A project report on consumer behaviour. This report will also help you to learn about:- 1. Introduction to Consumer Behaviour 2. Psychology of Consumers 3. Factors Influencing Consumer Behaviour 4. Family Role Structure and Buying Behaviour/Buying Roles 5. Types of Buying Behaviour 6. Types of Decision Process 7. Theories of Consumer Behaviour 8. Models of Consumer Behaviour.
- Project Report on the Introduction to Consumer Behaviour
- Project Report on the Psychology of Consumers
- Project Report on the Factors Influencing Consumer Behaviour
- Project Report on the Family Role Structure and Buying Behaviour/Buying Roles
- Project Report on the Types of Buying Behaviour
- Project Report on the Types of Decision Process
- Project Report on the Theories of Consumer Behaviour
- Project Report on the Models of Consumer Behaviour
Project Report # 1. Introduction to Consumer Behaviour:
Marketing concept start with the consumer needs and in behaviour in meeting these needs. Every action of a person in based on needs. The real problem is to learn what a customer takes into consideration when he chooses a particular brand. Such a study is concerned with consumer behaviour.
Consumer/ buyer behaviour is that subset of human behaviour that is concerned with decisions and acts of individuals in purchasing and using products. Consumer behaviour is a subset of customers behaviour, is concerned with decisions that lead up to the act of purchase.
Consumer behaviour refers to the behaviour that consumers display in searching for purchasing, using evaluating and disposing of products and services that they expect will satisfy their needs. The study of consumer behaviour is the study of how individuals make decisions to spend their available resources (time, money, effort) on consumption related items.
It includes the study of what they buy, why they buy it, when they buy it, where they buy it, how often they buy it, and how often they use it? Take the simple product-tooth paste.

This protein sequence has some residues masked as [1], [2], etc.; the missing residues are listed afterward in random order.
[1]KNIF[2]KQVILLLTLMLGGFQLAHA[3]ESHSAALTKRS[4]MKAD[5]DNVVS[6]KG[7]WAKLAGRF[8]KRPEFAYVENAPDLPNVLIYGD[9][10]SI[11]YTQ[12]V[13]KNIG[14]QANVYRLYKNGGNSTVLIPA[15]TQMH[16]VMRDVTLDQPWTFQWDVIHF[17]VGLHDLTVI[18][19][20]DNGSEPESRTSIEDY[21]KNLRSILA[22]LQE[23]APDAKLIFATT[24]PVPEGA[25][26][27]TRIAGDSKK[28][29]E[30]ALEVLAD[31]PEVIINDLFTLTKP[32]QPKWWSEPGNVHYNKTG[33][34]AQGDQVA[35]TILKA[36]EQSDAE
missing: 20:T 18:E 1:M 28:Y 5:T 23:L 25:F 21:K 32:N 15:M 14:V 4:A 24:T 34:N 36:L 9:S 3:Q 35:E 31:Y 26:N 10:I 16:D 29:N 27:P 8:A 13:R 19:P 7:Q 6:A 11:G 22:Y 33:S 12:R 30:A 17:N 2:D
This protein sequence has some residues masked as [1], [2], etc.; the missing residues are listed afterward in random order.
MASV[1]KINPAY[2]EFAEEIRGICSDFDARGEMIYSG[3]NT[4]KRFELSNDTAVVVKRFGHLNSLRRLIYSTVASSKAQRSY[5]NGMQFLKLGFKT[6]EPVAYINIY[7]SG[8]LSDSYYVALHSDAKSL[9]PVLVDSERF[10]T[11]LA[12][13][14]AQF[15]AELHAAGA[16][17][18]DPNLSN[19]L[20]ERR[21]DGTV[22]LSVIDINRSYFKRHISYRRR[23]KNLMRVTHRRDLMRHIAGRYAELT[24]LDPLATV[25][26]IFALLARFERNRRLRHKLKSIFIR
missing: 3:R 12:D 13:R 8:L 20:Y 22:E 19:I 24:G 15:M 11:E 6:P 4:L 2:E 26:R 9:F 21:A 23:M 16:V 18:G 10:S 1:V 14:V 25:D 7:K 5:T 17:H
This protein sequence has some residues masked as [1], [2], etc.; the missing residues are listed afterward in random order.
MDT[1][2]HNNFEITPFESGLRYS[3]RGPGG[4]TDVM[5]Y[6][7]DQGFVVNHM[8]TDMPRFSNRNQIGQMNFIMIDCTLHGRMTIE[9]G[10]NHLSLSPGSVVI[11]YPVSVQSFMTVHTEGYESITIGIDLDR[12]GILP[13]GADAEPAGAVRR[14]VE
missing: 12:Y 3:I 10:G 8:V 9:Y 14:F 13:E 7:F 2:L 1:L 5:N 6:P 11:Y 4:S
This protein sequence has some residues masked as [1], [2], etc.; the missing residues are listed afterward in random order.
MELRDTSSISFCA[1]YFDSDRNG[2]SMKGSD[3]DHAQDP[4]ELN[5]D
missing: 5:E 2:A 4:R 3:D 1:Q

What types of tooth paste do consumers buy (gel, regular striped); what brand (national brand, private brand, generic); why do they buy it (to prevent cavities, to remove stains, to brighten or whiten teeth, as a mouth wash, to attract romance); where do they buy it (super market, drug stores, convenience stores); how often do they use it (when they wake up, after each meal, when they go to bed, or any combination thereof); how often do they buy it (weekly, bi weekly, monthly)? Or consider a more durable product.
The fax machine. What kinds of consumers buy fax machines for home use? What features do they look for? What benefits do they seek? What types of documents do they fax? For what reasons? How likely are they to replace their old model when new models with added features become available?
The answers to these questions can be found through consumer research, and provide fax manufacturers with important input for product scheduling, design modification and promotional strategy.
A human being by nature is very complex. It is very difficult to understand the human behaviour. It is the human brain which directs all the activities of a human being. It is said that human brain is like a black box. It is very difficult to see it. As shown in the Fig. 3.1 that we can see input and output but not the real mechanism how the inputs are transformed into the output.